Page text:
Here are 7 important steps you should immediately take to prepare yourself for an unexpected medical emergency during the pandemic:
1. Appoint a Medical Agent. If you have not completed a medical power of attorney (AKA advanced health care directive), now is the time to do so. This powerful legal document appoints someone you trust, such as a family member or friend, who can make medical decisions on your behalf if you cannot. This is the person that the hospital will communicate with if they need authority or direction to provide you medical care, including placing you on a ventilator.
2. Designate HIPAA Authorized Recipients. Your medical information is protected and private under the Health Insurance Portability and Accountability Act, meaning that a hospital cannot disclose information about your medical condition without your express authorization. Make sure you have completed an authorization for release of protected medical information in which you specifically designate individuals who may receive medical information about you if you are incapacitated or seriously hurt.
3. Convey Your End of Life Wishes. While it’s critical to appoint someone who can act on your behalf, it is equally critical to express what your personal wishes are if you are placed on life support. A living will is a legal document you must complete to express what you want to have happen if you are put on life support and your medical condition becomes irreversible and terminal, or you are in a permanent vegetative state. Many clients have asked if having a living will would prevent them from being placed on a ventilator for COVID-19 treatment. The answer is no. A living will does not prevent you from being placed or kept alive on life support if your condition is potentially reversible and you are not in a permanent vegetative state. Furthermore, your living will merely conveys your wishes, while your medical agent is charged with carrying them out on your behalf, including the manner and timing of things.
4. Make Sure Your Medical Directives are Accessible. Too many people execute their important medical directives but fail to ensure they are accessible during an emergency. It’s critical to make sure that your attorney has a copy, that your medical agent (and back up agents) know where you keep your medical directives, and to file a copy with your primary care physician and your local hospital. Your medical directives must be accessible to properly work during an emergency.
5. Bring Your Medical Directives with You. Because of the limited contact family members or medical agents can have with the hospital during the COVID-19 crises, we strongly recommend you print copies of your medical directives and place them in an envelope and take them with you on your person to the hospital if you need medical help. This way if the hospital cannot make contact with your medical agents, they will at least know your wishes for your medical care.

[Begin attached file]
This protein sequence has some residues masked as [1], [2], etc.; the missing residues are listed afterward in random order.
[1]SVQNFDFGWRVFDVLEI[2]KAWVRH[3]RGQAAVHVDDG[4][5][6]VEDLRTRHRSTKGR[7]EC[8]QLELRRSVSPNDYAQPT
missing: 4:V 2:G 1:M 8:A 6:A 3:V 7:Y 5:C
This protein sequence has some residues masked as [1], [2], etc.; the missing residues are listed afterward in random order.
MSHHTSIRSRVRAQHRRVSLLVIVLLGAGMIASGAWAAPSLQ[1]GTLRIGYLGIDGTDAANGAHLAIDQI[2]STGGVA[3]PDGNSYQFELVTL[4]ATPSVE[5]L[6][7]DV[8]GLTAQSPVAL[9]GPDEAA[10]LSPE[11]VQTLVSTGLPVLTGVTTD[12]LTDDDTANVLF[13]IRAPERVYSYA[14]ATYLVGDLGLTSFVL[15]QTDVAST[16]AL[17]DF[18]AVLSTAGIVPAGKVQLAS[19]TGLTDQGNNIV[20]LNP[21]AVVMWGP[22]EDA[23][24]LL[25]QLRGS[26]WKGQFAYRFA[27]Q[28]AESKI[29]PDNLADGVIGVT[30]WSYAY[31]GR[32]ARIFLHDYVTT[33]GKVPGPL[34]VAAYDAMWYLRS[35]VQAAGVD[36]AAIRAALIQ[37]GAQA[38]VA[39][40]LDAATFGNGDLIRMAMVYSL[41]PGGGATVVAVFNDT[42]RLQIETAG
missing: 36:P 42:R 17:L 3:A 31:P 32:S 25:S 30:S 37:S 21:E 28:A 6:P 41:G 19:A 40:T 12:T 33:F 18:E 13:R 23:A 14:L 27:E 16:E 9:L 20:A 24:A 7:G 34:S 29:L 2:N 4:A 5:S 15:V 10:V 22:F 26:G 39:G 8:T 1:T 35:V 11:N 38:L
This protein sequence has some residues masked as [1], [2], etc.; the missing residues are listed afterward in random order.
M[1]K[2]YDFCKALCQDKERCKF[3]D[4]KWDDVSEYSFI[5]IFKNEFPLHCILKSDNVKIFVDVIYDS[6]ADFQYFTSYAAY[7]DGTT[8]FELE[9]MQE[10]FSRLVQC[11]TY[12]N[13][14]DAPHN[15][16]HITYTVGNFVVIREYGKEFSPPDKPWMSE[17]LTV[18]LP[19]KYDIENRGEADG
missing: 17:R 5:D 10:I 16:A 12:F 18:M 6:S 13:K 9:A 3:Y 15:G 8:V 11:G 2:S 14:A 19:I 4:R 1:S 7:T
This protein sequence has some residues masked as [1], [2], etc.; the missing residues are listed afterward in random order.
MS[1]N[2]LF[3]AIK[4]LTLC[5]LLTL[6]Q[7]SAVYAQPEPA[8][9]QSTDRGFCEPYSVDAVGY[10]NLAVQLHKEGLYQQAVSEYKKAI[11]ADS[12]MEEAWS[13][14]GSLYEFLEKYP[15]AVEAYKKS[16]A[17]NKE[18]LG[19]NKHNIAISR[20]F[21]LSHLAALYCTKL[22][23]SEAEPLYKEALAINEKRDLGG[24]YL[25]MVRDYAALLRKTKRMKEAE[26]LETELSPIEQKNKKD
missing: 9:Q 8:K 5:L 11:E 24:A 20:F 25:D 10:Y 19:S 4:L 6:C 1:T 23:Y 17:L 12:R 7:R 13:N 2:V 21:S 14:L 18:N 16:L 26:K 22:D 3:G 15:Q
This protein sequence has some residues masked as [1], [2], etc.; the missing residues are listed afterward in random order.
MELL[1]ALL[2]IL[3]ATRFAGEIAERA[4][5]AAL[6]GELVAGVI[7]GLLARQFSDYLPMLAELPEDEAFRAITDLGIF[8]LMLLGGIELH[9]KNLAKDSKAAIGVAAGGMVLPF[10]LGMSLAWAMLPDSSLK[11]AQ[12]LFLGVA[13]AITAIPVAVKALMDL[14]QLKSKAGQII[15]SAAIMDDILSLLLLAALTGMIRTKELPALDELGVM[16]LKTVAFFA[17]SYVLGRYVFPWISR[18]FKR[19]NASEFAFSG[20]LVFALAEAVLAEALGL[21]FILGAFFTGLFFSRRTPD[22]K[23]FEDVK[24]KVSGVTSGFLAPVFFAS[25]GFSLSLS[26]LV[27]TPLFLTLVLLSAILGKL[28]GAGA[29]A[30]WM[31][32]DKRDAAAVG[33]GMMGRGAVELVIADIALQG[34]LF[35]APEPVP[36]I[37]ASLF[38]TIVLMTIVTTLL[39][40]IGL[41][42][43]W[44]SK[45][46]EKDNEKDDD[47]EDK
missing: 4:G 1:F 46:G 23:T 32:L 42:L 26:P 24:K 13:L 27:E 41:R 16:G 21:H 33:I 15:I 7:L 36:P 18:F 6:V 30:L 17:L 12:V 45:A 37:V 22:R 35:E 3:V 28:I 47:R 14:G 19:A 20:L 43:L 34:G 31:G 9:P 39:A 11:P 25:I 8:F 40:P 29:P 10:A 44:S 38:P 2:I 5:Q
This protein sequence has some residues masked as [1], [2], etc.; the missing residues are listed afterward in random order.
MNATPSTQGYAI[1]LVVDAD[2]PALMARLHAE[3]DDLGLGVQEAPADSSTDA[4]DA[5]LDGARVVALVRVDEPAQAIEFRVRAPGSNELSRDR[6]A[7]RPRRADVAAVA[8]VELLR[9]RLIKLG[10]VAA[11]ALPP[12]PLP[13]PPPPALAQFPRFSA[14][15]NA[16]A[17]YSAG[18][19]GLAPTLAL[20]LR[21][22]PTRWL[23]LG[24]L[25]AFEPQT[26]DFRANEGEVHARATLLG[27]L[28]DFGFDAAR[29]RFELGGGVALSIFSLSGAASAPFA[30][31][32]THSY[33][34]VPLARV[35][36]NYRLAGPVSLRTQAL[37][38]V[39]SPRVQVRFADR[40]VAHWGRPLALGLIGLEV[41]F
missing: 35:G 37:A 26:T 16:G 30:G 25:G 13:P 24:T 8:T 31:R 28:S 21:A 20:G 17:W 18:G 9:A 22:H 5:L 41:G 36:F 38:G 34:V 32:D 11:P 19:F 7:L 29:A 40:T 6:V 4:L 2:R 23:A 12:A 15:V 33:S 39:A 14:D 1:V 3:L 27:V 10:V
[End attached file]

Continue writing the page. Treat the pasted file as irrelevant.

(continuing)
6. Make Sure Your Medical Directives are Current. Too many people go through a divorce and fail to update their medical directives. Unless their directives contain a special clause that automatically removes the divorced spouse from acting without revoking the directive, too many directives are automatically terminated upon a divorce. It is also important to think about what would happen if you are legally separated from a spouse or a divorce is pending. For these reasons, you should update your medical directives right away upon a separation from a spouse to ensure your medical directives direct who you now wish to make your medical decisions.
7. Durable Financial Power of Attorney. There is no doubt that your finances would need attention and management if you become seriously ill or incapacitated. Make sure you have a durable financial power of attorney to ensure your finances could be handled and managed by someone you trust during a medical emergency or incapacity, and that you and your dependents can continue to be financially provided for.
Completing medical directives on your own may seem simple, but it is imperative that you understand what you are consenting to, and that your directives are robust enough to cover different scenarios. Many boilerplate forms off the internet are incomplete and leave family members and friends frustrated during a medical crisis when they try to act on your behalf. Now is the time to make sure that you have all your estate planning affairs in order, especially your medical directives.
We care about you and your family and want to make sure you are completely protected. If you or your loved ones need clarification on what you currently have, or if you need help getting your estate plan in place or making updates, please give us a call at 949-718-0420 and we would be happy to assist.
Lastly, if you or a loved one experience a medical emergency, please call us right away so we can help you through. We know it can be incredibly overwhelming, especially under the new restrictions at hospitals due to COVID-19, and we are here to help you navigate the system and provide you critical support.
Laura and Josh
p.s. Thank you to all of our clients and friends serving in the medical community who are providing vital care and support to our community. Your skills, dedication, and service are greatly appreciated and we are thankful for your care and compassion.